FIGURES 3, 4, and 5 show additional views of the core 23 and the locking piece 30. The locking piece 30 generally represents or resembles a hook or elbow having a pivot portion or arm 31 which is pivotally fastened to the free end 24 of the core 23 by suitable means such as a pivot screw 32. The locking piece 30 also includes a locking or stopping arm portion 33 which is attached to or integral with the pivot portion 31 to form a locking notch 34. A torsion or biasing spring 37 is wound about the pivot screw 32, with one end 38 of the spring 37 fitting into an interior bore or hole extending along the pivot portion 31 of the locking piece 30, and with the other end 39 of the spring 37 held or fastened by a spring post 40. The spring 37 is arranged so that it tends to rotate or pivot the locking piece 30 in a clockwise direction as viewed in FIGURE 5. However, the amount of pivoting or rotation of the locking piece 30 is determined by a stop ost 41 which is fastened to the free end 24 of the core 23.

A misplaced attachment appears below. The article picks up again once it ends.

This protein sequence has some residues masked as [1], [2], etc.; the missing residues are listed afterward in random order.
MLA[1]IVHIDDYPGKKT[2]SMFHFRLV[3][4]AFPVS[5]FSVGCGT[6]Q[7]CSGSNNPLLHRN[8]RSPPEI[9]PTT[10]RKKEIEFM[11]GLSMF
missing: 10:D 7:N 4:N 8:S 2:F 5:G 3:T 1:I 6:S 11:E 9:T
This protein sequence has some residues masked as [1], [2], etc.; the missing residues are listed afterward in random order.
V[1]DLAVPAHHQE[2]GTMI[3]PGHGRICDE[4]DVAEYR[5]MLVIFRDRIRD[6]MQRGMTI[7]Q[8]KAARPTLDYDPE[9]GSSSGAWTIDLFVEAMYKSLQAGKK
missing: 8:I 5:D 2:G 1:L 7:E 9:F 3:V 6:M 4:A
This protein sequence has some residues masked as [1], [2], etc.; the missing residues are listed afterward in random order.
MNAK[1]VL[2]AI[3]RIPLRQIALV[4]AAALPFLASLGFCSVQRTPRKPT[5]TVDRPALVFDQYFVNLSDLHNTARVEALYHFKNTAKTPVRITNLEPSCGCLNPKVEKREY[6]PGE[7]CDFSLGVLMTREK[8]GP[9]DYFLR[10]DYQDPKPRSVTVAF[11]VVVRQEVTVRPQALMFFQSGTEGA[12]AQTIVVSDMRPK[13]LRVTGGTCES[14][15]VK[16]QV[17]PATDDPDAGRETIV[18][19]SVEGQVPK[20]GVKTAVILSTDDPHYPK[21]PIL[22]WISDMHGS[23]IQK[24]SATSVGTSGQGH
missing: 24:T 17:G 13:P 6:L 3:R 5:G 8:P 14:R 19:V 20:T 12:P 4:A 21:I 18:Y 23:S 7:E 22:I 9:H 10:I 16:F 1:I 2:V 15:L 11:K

The locking piece 30 is maintained in the permissive position shown in FIGURE 3 and in phantom outlines in FIGURE 5 by means of a snugly fitting retaining pin 45. As shown in the cross sectional view of FIGURE 6, this retaining pin 45 extends from a hole or opening 46 in the locking piece 30 down into a correspondingly positioned hole or opening 47 in the free end 24 of the core 23. Thus, the retaining pin 45 prevents the torsion spring 37 from pivoting or rotating the locking piece 30 in a clockwise direction. However, when it is desired to lock the withdrawn cable, a release pin 48 positioned in the hole 47 in the core 23 is driven upward to drive the projecting lower end of the retaining pin 45 into its hole 46 and flush with the lower part of the locking device 30. This frees the locking piece 30 so that the torsion spring 37 can then rotate the locking piece 30 from its permissive position shown in FIGURES 2 and 3 and in phantom lines in FIGURE 5 to the locking position shown in FIGURE 4 and in solid lines in FIGURE 5. The release pin 48 may be actuated in any suitable or desired fashion. For example, the pin 48 may be actuated by an explosive charge or spring that is set off by a pressure sensing device or by a manual device, depending on the application of the cable and container 14.